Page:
Can the RNC's New Man of Steele Revive the Party?

After six exciting rounds of balloting, Michael Steele was elected chairman of the RNC. While some rock-ribbed conservatives may have had other dogs in the fight, the general consensus among both conservative and moderate Republicans alike is that the Republicans chose wisely and dodged far worse alternatives. But now what?

Republicans, even with a telegenic chairman, are still in the minority and have serious work to do in repairing the dilapidated party machinery and refashioning the GOP as a more diverse and inclusive national party. As Senate Minority Leader Mitch McConnell warned, "In politics, there's a name for a regional party: it's called a minority party."

Steele has his work cut out for him. There are seven steps he might take to set the party on the road to recovery.

First, Steele should offer to debate DNC Chairman Tim Kaine coast-to-coast on the Democrats' stimulus plan and the economic crisis. This is the number one issue on voters' minds, and for once the Republicans are making headway. The public is souring on the House Democrats' spend-a-thon disguised as a stimulus bill. And Republicans have an attractive message: cut the pork, reduce taxes, and, if we must spend gobs of money, do it on worthwhile infrastructure and needed national defense projects. Steele is a capable and likeable figure who could communicate this message well. And a debate offer would signify that the Republicans aren't afraid to take on the administration when it is wrong. (It would also give Steele a high visibility platform to re-establish the GOP's populist credentials, by among other things, taking on the Obama administration's not very New Politics -- including the White House's proclivity to hire ex-lobbyists and tax cheats.)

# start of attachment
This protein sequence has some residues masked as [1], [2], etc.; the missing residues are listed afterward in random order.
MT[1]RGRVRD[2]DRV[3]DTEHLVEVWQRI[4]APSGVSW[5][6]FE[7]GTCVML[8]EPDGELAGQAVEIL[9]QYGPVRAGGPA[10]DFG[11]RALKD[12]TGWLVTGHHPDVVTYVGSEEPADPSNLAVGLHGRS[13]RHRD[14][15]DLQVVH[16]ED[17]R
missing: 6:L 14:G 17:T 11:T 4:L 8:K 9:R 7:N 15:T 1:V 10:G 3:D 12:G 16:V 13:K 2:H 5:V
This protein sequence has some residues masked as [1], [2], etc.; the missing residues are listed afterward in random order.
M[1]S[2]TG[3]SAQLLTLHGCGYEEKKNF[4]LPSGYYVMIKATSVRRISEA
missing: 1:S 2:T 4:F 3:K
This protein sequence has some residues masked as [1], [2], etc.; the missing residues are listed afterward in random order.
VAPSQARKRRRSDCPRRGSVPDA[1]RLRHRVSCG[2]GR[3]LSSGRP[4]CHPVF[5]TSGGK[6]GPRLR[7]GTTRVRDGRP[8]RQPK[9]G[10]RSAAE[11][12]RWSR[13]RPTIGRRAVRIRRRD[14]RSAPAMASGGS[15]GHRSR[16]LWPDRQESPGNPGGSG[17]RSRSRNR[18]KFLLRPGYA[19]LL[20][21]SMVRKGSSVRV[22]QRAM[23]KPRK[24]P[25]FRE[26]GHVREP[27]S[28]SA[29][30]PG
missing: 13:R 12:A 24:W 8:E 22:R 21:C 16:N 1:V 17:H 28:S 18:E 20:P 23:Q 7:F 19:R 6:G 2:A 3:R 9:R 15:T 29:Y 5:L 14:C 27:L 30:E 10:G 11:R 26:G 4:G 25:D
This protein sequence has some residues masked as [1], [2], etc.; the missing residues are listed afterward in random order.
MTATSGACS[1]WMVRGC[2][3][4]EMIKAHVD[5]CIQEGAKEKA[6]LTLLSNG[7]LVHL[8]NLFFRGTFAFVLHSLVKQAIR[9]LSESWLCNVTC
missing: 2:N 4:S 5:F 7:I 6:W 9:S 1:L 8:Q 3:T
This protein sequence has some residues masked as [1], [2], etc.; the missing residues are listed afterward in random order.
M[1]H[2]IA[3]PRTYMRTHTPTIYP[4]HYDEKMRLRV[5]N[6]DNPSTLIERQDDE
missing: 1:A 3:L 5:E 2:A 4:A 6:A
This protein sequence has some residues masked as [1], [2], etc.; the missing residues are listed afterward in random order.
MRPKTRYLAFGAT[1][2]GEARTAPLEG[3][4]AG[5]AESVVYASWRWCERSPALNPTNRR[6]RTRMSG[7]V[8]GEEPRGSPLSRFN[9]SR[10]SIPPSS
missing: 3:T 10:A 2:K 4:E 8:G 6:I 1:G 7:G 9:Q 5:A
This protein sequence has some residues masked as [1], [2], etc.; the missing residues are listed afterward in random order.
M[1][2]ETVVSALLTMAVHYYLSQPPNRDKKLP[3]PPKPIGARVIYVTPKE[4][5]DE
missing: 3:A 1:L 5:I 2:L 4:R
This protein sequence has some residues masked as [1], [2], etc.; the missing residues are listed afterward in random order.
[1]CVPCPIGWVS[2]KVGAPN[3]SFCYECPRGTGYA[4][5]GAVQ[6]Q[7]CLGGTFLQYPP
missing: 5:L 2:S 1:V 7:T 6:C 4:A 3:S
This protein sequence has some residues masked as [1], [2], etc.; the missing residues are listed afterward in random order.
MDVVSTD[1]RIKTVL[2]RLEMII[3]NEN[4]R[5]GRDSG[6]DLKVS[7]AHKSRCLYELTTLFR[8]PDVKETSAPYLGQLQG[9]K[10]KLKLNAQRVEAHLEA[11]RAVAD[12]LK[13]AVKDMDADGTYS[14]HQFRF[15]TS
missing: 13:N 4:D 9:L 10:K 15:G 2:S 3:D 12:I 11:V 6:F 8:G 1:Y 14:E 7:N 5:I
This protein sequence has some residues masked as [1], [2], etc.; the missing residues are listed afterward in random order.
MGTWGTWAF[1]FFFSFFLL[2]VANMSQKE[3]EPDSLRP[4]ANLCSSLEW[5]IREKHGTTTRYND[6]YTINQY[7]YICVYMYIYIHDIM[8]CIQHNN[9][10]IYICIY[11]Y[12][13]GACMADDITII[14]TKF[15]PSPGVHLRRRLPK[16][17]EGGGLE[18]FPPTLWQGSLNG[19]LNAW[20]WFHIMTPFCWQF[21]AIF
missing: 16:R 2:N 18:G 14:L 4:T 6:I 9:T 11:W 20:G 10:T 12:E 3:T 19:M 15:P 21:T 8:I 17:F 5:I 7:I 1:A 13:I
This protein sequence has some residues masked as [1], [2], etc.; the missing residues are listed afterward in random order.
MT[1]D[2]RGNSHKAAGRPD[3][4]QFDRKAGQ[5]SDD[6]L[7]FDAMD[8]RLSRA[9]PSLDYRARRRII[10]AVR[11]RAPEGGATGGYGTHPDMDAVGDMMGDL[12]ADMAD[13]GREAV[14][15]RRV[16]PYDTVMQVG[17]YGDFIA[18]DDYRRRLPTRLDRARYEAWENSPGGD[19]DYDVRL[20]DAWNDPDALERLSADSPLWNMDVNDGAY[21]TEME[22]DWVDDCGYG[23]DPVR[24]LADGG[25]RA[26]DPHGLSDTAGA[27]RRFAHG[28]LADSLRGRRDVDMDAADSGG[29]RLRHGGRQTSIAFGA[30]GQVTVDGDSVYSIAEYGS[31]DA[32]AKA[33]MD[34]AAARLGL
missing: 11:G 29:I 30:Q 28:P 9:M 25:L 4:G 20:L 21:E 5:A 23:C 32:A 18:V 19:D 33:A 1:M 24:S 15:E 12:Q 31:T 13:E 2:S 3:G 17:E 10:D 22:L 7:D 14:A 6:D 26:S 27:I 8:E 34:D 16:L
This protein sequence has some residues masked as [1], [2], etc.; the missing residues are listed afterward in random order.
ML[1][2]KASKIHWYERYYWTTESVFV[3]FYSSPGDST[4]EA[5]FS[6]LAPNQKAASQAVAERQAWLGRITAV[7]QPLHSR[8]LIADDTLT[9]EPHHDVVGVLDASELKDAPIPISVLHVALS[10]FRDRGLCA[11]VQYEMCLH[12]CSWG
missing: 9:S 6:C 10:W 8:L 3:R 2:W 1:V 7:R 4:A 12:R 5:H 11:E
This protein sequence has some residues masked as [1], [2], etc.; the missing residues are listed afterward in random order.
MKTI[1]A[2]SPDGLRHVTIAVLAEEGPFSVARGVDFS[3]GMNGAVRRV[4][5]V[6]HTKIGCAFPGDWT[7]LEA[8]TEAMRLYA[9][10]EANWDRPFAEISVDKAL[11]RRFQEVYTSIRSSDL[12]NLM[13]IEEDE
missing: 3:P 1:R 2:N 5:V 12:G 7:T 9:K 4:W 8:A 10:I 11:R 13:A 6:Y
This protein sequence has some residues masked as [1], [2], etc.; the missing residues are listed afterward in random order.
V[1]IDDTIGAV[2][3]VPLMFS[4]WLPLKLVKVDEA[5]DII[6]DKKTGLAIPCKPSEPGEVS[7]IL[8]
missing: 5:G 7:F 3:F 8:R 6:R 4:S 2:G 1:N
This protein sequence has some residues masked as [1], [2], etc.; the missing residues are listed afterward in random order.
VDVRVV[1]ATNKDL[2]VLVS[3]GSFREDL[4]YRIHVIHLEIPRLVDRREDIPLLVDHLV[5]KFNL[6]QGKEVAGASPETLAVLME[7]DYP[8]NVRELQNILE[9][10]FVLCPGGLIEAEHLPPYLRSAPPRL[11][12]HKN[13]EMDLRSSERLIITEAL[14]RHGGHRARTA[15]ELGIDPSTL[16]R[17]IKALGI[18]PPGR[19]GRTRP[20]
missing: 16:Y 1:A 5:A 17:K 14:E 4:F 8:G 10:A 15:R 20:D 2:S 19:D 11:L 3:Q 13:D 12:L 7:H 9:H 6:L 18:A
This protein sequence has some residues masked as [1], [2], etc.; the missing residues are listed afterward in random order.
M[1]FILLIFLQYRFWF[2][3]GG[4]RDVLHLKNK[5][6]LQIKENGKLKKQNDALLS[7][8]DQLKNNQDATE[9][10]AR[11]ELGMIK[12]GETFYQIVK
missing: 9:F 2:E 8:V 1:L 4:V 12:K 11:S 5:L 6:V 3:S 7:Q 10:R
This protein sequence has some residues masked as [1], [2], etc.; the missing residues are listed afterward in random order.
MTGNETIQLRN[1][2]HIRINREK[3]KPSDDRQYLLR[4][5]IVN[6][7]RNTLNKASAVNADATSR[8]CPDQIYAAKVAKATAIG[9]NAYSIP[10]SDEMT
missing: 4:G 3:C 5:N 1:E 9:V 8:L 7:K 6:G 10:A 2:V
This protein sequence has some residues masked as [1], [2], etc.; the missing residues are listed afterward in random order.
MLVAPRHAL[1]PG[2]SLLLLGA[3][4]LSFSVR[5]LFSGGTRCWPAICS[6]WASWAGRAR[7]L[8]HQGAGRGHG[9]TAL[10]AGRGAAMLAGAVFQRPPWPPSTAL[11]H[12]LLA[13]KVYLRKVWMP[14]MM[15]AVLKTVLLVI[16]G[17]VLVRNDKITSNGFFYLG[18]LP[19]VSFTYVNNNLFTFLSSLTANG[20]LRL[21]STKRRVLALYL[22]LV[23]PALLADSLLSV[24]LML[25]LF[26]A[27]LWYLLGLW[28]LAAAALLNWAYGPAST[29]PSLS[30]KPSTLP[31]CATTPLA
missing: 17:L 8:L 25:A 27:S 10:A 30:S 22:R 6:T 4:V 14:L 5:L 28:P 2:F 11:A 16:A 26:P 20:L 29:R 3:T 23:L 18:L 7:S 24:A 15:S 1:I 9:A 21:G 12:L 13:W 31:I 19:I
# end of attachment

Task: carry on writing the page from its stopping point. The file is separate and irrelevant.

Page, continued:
Second, Steele should call in Mitt Romney or another respected business figure like Fed Ex's Fred Smith to conduct a top-to-bottom audit of the RNC and recommend needed reforms. The RNC is, in essence, a company in need of a turnaround. Certainly some business acumen would come in handy. The RNC needs one- and five-year plans for, among other things, technology, fundraising, personnel, and recruiting. Steele isn't expected to have all the answers. By reaching out to successful business talent, he would demonstrate that the RNC values competency, efficiency, and free market expertise.